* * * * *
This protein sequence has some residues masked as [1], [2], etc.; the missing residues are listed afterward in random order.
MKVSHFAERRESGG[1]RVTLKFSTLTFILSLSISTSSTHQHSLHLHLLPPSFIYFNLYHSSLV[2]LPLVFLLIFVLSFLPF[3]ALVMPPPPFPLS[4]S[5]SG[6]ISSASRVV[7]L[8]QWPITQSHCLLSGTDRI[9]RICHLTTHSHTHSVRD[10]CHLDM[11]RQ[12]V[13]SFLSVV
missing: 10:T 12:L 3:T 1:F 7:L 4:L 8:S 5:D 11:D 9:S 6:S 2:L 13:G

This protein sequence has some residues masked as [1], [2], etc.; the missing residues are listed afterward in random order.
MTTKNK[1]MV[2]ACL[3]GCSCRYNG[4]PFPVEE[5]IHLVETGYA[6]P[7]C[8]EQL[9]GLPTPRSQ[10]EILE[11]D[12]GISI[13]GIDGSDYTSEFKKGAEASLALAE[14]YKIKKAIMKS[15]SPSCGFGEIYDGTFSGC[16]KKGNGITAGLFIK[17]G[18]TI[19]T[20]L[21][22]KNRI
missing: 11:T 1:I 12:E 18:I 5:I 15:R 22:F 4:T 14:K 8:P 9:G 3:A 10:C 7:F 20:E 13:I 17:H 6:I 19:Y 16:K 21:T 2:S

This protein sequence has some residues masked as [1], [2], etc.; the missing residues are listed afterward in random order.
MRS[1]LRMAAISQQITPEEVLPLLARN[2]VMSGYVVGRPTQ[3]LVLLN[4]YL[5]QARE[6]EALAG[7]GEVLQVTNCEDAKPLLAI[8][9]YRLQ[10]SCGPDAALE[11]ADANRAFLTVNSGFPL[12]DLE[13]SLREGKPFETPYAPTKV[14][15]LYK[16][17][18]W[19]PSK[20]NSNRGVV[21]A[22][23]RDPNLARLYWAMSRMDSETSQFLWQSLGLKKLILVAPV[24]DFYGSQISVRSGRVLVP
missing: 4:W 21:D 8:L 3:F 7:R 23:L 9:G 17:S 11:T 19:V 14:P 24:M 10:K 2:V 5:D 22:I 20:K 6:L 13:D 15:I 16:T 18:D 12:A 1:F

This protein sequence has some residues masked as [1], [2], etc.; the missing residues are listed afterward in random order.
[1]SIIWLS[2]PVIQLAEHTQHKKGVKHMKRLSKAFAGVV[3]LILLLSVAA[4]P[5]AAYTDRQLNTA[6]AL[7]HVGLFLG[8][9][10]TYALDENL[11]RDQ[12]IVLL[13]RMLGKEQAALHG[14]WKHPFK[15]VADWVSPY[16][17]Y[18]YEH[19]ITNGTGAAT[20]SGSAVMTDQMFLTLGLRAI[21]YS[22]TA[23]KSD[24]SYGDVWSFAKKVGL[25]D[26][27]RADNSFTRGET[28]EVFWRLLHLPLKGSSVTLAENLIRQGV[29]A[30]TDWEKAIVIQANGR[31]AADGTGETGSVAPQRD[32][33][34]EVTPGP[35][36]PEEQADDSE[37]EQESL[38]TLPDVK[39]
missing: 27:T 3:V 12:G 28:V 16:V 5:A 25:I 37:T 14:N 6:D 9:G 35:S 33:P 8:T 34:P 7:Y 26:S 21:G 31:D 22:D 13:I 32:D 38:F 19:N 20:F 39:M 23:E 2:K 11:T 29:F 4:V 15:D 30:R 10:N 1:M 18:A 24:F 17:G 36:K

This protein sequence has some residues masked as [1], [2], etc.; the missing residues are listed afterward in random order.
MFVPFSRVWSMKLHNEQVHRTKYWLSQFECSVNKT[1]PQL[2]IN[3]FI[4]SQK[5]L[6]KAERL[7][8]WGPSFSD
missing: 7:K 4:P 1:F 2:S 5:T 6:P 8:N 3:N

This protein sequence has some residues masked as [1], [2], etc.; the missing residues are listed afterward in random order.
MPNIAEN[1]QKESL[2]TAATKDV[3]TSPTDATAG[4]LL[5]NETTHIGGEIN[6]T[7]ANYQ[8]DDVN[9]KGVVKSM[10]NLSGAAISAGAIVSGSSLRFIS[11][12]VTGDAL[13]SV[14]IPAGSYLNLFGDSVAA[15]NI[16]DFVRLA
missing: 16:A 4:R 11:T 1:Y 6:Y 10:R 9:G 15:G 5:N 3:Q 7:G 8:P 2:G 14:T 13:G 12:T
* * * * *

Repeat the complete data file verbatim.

This protein sequence has some residues masked as [1], [2], etc.; the missing residues are listed afterward in random order.
MKVSHFAERRESGG[1]RVTLKFSTLTFILSLSISTSSTHQHSLHLHLLPPSFIYFNLYHSSLV[2]LPLVFLLIFVLSFLPF[3]ALVMPPPPFPLS[4]S[5]SG[6]ISSASRVV[7]L[8]QWPITQSHCLLSGTDRI[9]RICHLTTHSHTHSVRD[10]CHLDM[11]RQ[12]V[13]SFLSVV
missing: 10:T 12:L 3:T 1:F 7:L 4:L 8:S 5:D 11:D 9:S 6:S 2:L 13:G

This protein sequence has some residues masked as [1], [2], etc.; the missing residues are listed afterward in random order.
MTTKNK[1]MV[2]ACL[3]GCSCRYNG[4]PFPVEE[5]IHLVETGYA[6]P[7]C[8]EQL[9]GLPTPRSQ[10]EILE[11]D[12]GISI[13]GIDGSDYTSEFKKGAEASLALAE[14]YKIKKAIMKS[15]SPSCGFGEIYDGTFSGC[16]KKGNGITAGLFIK[17]G[18]TI[19]T[20]L[21][22]KNRI
missing: 11:T 1:I 12:E 18:I 5:I 15:R 22:F 4:T 14:K 8:P 9:G 3:A 10:C 7:F 20:E 13:I 17:H 6:I 19:Y 16:K 21:T 2:S

This protein sequence has some residues masked as [1], [2], etc.; the missing residues are listed afterward in random order.
MRS[1]LRMAAISQQITPEEVLPLLARN[2]VMSGYVVGRPTQ[3]LVLLN[4]YL[5]QARE[6]EALAG[7]GEVLQVTNCEDAKPLLAI[8][9]YRLQ[10]SCGPDAALE[11]ADANRAFLTVNSGFPL[12]DLE[13]SLREGKPFETPYAPTKV[14][15]LYK[16][17][18]W[19]PSK[20]NSNRGVV[21]A[22][23]RDPNLARLYWAMSRMDSETSQFLWQSLGLKKLILVAPV[24]DFYGSQISVRSGRVLVP
missing: 4:W 21:D 8:L 3:F 7:R 23:L 9:G 17:S 11:T 19:V 14:P 24:M 10:K 2:V 5:D 22:I 20:K 6:L 13:D 15:I 16:T 18:D 12:A 1:F

This protein sequence has some residues masked as [1], [2], etc.; the missing residues are listed afterward in random order.
[1]SIIWLS[2]PVIQLAEHTQHKKGVKHMKRLSKAFAGVV[3]LILLLSVAA[4]P[5]AAYTDRQLNTA[6]AL[7]HVGLFLG[8][9][10]TYALDENL[11]RDQ[12]IVLL[13]RMLGKEQAALHG[14]WKHPFK[15]VADWVSPY[16][17]Y[18]YEH[19]ITNGTGAAT[20]SGSAVMTDQMFLTLGLRAI[21]YS[22]TA[23]KSD[24]SYGDVWSFAKKVGL[25]D[26][27]RADNSFTRGET[28]EVFWRLLHLPLKGSSVTLAENLIRQGV[29]A[30]TDWEKAIVIQANGR[31]AADGTGETGSVAPQRD[32][33][34]EVTPGP[35][36]PEEQADDSE[37]EQESL[38]TLPDVK[39]
missing: 27:T 3:V 12:G 28:V 16:V 5:A 25:I 37:T 14:N 6:D 9:G 35:S 33:P 8:T 34:P 7:Y 26:S 21:G 31:D 22:D 13:I 32:D 38:F 19:N 20:F 39:M 23:E 2:K 11:T 29:F 4:V 15:D 30:R 10:N 1:M 18:A 24:F 17:G 36:K

This protein sequence has some residues masked as [1], [2], etc.; the missing residues are listed afterward in random order.
MFVPFSRVWSMKLHNEQVHRTKYWLSQFECSVNKT[1]PQL[2]IN[3]FI[4]SQK[5]L[6]KAERL[7][8]WGPSFSD
missing: 7:K 4:P 1:F 2:S 5:T 6:P 8:N 3:N

This protein sequence has some residues masked as [1], [2], etc.; the missing residues are listed afterward in random order.
MPNIAEN[1]QKESL[2]TAATKDV[3]TSPTDATAG[4]LL[5]NETTHIGGEIN[6]T[7]ANYQ[8]DDVN[9]KGVVKSM[10]NLSGAAISAGAIVSGSSLRFIS[11][12]VTGDAL[13]SV[14]IPAGSYLNLFGDSVAA[15]NI[16]DFVRLA
missing: 16:A 4:R 11:T 1:Y 6:Y 10:R 9:G 15:G 5:N 3:Q 7:G 8:P 2:G 14:T 13:G 12:T